Tethering Gemini XI to Agena-XI was part of an experiment to evaluate the controllability of two vehicles in close proximity without control inputs. Photo Credit: NASA
Half a century ago, this coming week, on 12 September 1966, Gemini XI astronauts Charles “Pete” Conrad and Dick Gordon launched from Earth within a two-second-long “window” and docked with an unmanned Agena target vehicle just 1.5 hours after launch, on their very first orbit of Earth. It was an astonishing achievement and one which mission planners lauded as critical in accomplishing Project Apollo’s mandate of Lunar Orbit Rendezvous (LOR). When the two astronauts docked with the Agena at 11:16 a.m. EDT, some 94 minutes after liftoff, their first task was to undock, then redock, to demonstrate the capability. With this test done, the astronauts settled down to an intensive three days in space. It would be three days of experiments, spacewalking, high-flying, and sheer drama.
Continue reading ‘Send Up a Tanker’: 50 Years Since the High-Flight of Gemini XI (Part 2)
Just a half-hour before the Sun set over the Space Coast on Thursday, 8 September, United Launch Alliance (ULA) successfully delivered NASA’s Origins, Spectral Interpretation, Resource Identification, Security, Regolith Explorer (OSIRIS-REx) spacecraft on its seven-year voyage to explore the near-Earth asteroid (101955) Bennu. Photo Credit: Elliot Severn / AmericaSpace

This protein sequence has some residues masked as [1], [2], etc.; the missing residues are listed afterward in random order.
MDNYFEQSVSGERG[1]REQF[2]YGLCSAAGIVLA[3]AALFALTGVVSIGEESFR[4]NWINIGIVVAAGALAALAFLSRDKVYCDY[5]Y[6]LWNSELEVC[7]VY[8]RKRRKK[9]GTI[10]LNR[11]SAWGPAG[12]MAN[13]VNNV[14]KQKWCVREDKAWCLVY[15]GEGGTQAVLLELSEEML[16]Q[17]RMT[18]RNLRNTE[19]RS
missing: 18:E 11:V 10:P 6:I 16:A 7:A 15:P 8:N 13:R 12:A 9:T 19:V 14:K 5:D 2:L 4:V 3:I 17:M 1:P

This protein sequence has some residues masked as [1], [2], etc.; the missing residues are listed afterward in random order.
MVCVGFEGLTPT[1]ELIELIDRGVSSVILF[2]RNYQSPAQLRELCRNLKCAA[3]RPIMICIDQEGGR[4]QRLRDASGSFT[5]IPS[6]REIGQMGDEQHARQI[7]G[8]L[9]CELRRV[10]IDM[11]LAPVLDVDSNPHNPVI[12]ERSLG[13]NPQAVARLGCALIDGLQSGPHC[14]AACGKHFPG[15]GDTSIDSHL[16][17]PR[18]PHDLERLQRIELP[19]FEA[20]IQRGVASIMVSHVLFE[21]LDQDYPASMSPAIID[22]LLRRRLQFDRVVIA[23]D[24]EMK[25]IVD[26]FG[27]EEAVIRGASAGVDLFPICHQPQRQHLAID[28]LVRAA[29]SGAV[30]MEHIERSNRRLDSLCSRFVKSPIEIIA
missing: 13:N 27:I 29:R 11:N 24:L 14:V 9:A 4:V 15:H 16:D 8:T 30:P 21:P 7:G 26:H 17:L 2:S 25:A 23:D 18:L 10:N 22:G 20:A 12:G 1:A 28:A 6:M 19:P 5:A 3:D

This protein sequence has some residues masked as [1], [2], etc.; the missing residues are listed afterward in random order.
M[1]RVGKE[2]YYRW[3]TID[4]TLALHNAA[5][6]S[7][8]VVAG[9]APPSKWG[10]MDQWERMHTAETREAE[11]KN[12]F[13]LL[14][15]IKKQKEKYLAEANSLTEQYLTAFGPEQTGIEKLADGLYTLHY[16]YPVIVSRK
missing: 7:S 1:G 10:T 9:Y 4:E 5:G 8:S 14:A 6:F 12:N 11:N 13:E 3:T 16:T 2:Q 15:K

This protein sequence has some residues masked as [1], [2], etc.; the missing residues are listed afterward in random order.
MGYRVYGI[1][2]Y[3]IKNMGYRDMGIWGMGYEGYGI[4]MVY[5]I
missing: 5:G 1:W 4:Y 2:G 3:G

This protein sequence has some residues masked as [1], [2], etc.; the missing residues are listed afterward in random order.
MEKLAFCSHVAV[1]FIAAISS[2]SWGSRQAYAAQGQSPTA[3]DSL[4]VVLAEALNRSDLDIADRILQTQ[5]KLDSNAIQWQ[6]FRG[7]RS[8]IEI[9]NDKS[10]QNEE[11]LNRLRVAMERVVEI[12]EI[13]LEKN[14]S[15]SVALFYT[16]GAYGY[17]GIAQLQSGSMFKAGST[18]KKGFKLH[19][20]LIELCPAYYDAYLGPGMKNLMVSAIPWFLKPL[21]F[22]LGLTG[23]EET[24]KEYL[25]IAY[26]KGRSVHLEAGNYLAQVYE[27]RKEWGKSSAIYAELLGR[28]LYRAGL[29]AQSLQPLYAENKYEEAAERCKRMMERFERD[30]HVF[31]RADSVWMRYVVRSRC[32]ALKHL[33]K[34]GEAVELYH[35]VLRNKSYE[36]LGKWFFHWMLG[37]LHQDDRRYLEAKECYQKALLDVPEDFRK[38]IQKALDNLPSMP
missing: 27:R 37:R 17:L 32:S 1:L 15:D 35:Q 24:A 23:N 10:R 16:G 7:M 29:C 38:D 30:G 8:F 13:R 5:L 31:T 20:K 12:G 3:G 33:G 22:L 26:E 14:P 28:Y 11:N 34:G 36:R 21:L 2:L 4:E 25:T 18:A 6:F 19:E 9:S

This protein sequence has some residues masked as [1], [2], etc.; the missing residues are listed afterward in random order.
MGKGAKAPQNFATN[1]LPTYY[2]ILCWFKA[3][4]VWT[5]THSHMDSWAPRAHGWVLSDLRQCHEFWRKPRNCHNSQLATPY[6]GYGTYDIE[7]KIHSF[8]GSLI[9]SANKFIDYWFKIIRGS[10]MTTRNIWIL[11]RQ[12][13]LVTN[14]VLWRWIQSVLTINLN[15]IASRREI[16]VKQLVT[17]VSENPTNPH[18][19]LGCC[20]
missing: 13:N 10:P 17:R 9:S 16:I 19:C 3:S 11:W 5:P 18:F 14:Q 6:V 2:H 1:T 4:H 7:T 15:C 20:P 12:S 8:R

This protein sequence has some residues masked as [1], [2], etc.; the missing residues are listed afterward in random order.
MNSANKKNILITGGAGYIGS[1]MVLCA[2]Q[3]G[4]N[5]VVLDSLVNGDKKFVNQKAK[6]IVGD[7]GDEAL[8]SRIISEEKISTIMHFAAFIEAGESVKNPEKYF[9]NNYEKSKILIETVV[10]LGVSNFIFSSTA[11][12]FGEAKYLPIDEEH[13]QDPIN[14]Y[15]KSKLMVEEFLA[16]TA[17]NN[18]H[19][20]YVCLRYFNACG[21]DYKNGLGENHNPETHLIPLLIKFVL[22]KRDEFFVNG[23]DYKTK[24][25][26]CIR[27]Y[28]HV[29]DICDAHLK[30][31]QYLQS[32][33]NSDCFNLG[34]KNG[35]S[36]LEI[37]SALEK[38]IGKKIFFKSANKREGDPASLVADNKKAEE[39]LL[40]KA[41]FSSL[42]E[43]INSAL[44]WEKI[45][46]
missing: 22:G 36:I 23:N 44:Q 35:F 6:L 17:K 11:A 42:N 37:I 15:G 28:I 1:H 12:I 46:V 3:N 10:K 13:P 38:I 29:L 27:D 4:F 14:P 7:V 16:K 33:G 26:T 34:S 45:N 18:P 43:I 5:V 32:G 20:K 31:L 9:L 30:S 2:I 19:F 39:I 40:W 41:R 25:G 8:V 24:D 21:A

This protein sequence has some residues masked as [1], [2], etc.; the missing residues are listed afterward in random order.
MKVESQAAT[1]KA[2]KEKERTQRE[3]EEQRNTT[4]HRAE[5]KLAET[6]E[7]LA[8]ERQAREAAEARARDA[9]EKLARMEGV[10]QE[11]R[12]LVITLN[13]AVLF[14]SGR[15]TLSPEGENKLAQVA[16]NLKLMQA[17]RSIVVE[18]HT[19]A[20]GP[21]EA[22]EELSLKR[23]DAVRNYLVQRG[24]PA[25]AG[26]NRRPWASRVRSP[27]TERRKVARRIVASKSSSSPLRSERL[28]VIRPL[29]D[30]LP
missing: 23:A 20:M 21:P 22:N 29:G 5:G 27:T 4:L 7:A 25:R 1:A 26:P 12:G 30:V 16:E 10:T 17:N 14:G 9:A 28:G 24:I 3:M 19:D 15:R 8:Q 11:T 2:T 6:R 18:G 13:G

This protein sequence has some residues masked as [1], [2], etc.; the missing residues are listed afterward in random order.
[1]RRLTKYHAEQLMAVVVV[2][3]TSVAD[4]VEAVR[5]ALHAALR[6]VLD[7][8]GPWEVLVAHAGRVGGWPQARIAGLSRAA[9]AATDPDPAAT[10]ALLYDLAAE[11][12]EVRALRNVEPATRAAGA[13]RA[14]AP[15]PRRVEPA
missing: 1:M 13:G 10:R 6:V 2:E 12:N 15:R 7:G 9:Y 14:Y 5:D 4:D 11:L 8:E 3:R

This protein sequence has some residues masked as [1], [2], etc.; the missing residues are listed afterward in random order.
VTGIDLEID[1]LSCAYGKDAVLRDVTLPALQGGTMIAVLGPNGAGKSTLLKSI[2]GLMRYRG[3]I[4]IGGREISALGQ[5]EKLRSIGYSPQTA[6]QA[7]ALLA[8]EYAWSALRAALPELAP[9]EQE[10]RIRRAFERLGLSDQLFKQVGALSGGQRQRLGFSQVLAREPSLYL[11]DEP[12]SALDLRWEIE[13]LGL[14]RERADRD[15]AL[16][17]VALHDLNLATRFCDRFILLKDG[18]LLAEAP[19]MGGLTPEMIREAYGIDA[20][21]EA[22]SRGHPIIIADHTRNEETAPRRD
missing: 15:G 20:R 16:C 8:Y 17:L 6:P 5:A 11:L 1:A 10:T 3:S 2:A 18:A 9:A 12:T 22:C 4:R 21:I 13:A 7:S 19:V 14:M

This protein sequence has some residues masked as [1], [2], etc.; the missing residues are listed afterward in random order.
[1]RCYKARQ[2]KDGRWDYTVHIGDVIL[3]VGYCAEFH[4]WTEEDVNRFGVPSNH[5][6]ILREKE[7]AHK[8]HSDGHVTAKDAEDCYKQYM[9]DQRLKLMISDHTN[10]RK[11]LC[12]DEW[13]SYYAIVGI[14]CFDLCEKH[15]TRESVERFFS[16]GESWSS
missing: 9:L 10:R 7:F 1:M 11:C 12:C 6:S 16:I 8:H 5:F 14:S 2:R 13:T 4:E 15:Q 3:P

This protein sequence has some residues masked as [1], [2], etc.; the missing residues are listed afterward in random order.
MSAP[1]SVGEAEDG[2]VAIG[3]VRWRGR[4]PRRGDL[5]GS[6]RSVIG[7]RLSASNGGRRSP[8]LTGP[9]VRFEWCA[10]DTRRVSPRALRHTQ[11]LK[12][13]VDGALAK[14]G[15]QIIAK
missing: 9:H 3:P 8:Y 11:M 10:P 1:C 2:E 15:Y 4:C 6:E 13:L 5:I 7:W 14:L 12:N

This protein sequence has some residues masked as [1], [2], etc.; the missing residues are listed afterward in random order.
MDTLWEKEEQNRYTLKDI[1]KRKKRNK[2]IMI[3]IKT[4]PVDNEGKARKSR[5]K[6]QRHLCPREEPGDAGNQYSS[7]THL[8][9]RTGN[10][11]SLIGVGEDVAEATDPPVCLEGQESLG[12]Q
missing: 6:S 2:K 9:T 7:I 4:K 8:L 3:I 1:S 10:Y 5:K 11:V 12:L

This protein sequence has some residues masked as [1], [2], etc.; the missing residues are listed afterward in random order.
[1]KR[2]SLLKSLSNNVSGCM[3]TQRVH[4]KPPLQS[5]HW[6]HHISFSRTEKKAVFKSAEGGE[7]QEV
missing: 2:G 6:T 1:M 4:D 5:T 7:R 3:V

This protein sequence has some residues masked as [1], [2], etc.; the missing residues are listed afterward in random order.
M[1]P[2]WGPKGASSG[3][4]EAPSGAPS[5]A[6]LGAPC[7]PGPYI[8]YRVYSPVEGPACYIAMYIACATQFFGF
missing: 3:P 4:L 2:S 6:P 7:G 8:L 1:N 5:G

Earlier this week, ULA successfully launched NASA’s highly-anticipated OSIRIS-REX mission to meet with and study a carbon-rich asteroid that is expected to host organic molecules. But the mission is not a one-way trip, OSIRIS-REX is tasked with doing something no other NASA spacecraft has ever done: return samples of it back to Earth for study, with the hope of revealing more pieces to the puzzle of nature’s secrets behind the earliest stages of the Solar System’s formation and evolution and possibly shedding light on the origins of life as we currently understand it.